LONDON (Reuters) – Oil prices fell on Monday as coronavirus cases increased in many countries across the globe, but investors remained cautiously optimistic about ongoing talks over a European Union-wide recovery fund to revive economies affected by the pandemic.
Brent crude LCOc1 was down 24 cents, or 0.6%, at $42.90 per barrel by 0943 GMT while U.S. West Texas Intermediate (WTI) CLc1 slipped 23 cents, or 0.6%, to $40.36.
“As things stand, prices are not likely to produce any sizeable gains very soon, until a signal that the pandemic slows down. And even though in Europe the virus has been cornered, the Americas and some Asian states have still a long way to go,” said Rystad Energy’s head of oil markets Bjornar Tonhaugen.
More than 14.5 million people have been infected by the novel coronavirus globally and more than 604,000 have died of COVID-19, the disease caused by the pathogen, according to a Reuters tally.
Investors are looking to the EU summit for trading cues, with leaders showing the first signs of compromise over carving up a proposed 750 billion euro ($858.30 billion) recovery fund to revive economies.
Japan’s oil imports fell 14.7% in June from the same month a year earlier, official figures showed on Monday. The drop was not as pronounced as in May when they fell 25%, year on year.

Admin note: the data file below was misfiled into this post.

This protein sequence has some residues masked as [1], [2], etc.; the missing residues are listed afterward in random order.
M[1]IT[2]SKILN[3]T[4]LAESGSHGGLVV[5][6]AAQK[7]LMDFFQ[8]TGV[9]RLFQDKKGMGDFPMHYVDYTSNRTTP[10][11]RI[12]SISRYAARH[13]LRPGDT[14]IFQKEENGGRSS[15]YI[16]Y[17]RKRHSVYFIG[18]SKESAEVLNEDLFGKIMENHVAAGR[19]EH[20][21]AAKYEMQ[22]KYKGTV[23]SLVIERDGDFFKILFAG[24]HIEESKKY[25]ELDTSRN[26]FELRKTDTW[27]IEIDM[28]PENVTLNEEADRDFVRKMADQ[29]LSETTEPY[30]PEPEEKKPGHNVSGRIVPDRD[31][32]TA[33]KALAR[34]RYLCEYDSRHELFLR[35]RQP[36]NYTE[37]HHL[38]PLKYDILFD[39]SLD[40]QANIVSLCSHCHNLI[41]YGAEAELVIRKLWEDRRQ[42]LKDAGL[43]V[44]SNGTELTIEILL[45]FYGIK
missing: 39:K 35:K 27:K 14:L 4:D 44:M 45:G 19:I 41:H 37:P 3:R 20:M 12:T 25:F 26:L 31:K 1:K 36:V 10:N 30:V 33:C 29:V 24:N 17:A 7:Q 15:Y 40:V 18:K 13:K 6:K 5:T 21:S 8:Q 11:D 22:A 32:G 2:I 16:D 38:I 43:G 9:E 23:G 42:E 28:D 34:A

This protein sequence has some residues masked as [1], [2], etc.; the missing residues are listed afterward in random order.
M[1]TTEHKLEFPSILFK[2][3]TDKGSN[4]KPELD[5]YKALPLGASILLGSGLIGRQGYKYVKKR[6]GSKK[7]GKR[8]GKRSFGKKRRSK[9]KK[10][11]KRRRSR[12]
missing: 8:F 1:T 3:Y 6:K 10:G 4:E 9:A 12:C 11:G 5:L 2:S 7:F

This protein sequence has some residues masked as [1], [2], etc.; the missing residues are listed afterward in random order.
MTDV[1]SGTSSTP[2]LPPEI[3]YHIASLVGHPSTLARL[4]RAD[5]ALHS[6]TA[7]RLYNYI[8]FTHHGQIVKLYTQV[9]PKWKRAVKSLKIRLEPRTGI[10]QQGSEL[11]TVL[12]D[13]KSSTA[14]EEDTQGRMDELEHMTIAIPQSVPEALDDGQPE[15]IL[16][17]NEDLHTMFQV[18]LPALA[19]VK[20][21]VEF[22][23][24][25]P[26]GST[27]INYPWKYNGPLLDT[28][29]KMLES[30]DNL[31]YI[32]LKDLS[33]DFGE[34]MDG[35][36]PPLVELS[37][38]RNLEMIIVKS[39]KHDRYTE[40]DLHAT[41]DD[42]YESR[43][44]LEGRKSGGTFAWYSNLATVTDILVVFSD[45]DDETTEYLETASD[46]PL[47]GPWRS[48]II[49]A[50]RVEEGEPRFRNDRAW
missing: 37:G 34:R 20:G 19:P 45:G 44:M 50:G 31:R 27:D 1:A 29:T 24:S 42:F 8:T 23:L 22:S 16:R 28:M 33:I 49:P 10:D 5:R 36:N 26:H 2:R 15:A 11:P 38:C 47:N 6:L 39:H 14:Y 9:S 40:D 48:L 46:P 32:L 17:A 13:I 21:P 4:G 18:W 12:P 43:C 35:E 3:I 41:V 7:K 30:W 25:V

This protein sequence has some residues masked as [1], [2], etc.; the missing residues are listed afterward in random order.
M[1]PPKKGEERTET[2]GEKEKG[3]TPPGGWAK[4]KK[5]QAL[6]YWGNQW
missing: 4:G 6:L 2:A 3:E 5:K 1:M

Also underscoring the impact of the virus, Japan’s exports plunged 26.2% in June from a year earlier, ministry of finance data showed on Monday.
While fuel demand has recovered from a 30% drop in April after countries around the world imposed strict lockdowns, usage is still below pre-pandemic levels. U.S. retail gasoline demand is falling again as infections rise.
“We recognise that further improvements in demand will be difficult to achieve, but also do not expect a return to April and May lows,” JBC said in a note.
Graphic: IEA Lockdows vs Coronavirus Cases – here
Rising tension between China and the United States also put pressure on prices.
China’s embassy in Myanmar on Sunday accused the United States of “outrageously smearing” the country and driving a wedge with its Southeast Asian neighbours over the contested South China Sea and Hong Kong.
Saudi Arabia’s 84-year-old ruler, King Salman bin Abdulaziz, has been admitted to hospital, suffering from inflammation of the gall bladder. The king has ruled the world’s largest crude oil exporter and close U.S. ally since 2015.
Graphic: Oil Demand Second Coronavirus Wave Scenario – here
Reporting by Bozorgmehr Sharafedin, additional reporting by Aaron Sheldrick in Tokyo; editing by Emelia Sithole-Matarise